• Inquire about experiences working in teams and resolving conflicts
• Request examples of contributing to a group's success
• Present hypothetical scenarios involving teamwork and assess responses
• Look for evidence of empathy and a team-first attitude
• Observe how they interact with other candidates or staff during the interview process
4) Adaptability Skills
Adaptability skills are valuable for staying ahead in today’s fast-changing work landscape. According to a 2020 Harvard Business School poll of 1,500 CEOs from more than 90 countries, 71% of respondents thought adaptability was the most crucial trait of a leader in the digital era.
Source: Harvard Business School
Adaptability skills help people adjust to new situations, embrace change, and keep learning. Here are the most important ones:
Flexibility—the ability to modify one’s approach or methods in response to changing circumstances or new information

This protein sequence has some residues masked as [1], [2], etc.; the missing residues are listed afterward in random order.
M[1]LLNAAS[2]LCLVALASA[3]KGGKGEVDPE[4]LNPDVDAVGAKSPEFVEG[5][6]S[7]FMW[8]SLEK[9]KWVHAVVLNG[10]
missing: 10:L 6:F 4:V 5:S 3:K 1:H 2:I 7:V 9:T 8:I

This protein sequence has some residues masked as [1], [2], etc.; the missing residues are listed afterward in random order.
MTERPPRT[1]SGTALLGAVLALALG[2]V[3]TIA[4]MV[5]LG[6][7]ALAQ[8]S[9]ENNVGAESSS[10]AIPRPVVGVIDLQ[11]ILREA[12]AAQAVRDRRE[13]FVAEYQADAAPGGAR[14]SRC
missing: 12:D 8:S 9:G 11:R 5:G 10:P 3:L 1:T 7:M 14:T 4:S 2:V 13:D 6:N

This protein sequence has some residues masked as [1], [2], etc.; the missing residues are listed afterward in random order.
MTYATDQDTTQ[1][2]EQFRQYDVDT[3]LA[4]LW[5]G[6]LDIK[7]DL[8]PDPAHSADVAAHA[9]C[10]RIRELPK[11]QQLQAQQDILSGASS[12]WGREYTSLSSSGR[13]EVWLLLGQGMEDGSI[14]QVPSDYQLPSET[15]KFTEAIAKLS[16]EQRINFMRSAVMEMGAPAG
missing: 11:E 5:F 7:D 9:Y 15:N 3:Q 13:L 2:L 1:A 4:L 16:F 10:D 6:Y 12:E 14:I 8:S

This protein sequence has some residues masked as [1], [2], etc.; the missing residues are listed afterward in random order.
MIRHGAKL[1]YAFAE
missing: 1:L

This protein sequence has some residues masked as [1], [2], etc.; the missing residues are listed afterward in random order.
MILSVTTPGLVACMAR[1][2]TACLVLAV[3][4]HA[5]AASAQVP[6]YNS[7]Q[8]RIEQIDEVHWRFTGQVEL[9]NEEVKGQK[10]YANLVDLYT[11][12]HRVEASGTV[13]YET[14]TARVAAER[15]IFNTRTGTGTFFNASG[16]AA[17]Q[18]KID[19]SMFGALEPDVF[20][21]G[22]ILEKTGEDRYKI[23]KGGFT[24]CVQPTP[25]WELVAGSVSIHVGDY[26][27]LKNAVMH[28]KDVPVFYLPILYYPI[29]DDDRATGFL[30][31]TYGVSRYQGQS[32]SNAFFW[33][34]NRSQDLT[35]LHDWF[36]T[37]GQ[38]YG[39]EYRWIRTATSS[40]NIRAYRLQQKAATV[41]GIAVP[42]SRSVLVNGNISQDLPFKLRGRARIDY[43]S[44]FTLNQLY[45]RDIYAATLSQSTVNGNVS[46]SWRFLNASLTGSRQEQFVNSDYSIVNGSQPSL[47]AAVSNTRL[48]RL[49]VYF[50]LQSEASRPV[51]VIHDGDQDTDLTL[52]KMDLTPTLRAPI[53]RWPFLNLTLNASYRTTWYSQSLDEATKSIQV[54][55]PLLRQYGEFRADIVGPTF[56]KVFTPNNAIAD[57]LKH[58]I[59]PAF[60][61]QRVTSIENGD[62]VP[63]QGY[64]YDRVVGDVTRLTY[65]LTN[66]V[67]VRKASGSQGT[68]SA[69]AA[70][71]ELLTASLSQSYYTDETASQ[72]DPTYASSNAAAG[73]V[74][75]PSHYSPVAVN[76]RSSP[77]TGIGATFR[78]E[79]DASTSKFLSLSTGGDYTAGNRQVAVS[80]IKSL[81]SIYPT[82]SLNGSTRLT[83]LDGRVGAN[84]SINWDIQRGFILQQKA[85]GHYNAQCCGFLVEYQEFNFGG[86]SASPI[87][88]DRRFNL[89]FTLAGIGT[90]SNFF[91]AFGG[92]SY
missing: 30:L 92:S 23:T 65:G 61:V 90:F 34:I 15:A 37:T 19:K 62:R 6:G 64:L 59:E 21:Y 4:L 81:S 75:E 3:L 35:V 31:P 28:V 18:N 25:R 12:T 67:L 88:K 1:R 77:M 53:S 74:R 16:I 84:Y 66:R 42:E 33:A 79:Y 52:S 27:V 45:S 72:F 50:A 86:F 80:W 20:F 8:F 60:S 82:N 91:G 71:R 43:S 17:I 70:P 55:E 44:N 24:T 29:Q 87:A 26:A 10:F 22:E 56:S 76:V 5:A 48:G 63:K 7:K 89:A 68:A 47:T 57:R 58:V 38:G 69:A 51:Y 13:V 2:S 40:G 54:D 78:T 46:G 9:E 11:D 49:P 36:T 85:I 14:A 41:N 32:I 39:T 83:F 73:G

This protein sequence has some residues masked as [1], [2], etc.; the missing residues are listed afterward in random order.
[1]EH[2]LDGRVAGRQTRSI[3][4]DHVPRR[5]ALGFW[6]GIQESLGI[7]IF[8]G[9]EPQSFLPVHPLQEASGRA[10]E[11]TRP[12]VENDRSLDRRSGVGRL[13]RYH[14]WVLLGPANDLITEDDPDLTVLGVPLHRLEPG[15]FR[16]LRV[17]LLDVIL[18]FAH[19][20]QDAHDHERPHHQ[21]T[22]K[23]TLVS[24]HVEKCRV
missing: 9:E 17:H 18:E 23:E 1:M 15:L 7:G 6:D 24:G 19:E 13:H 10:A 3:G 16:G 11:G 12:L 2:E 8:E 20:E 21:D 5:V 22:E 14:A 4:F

Resilience—the capacity to recover quickly from setbacks, maintain a positive attitude, and persevere in the face of challenges
Learning agility—the ability to learn from experience, apply knowledge to new situations, and quickly adapt to new information or technologies
Employees with these traits demonstrate a willingness to evolve, bounce back from adversity, and rapidly absorb new concepts or skills. Open-mindedness, tolerance for uncertainty, a proactive mindset, and navigating transitions are also important adaptability skills to consider.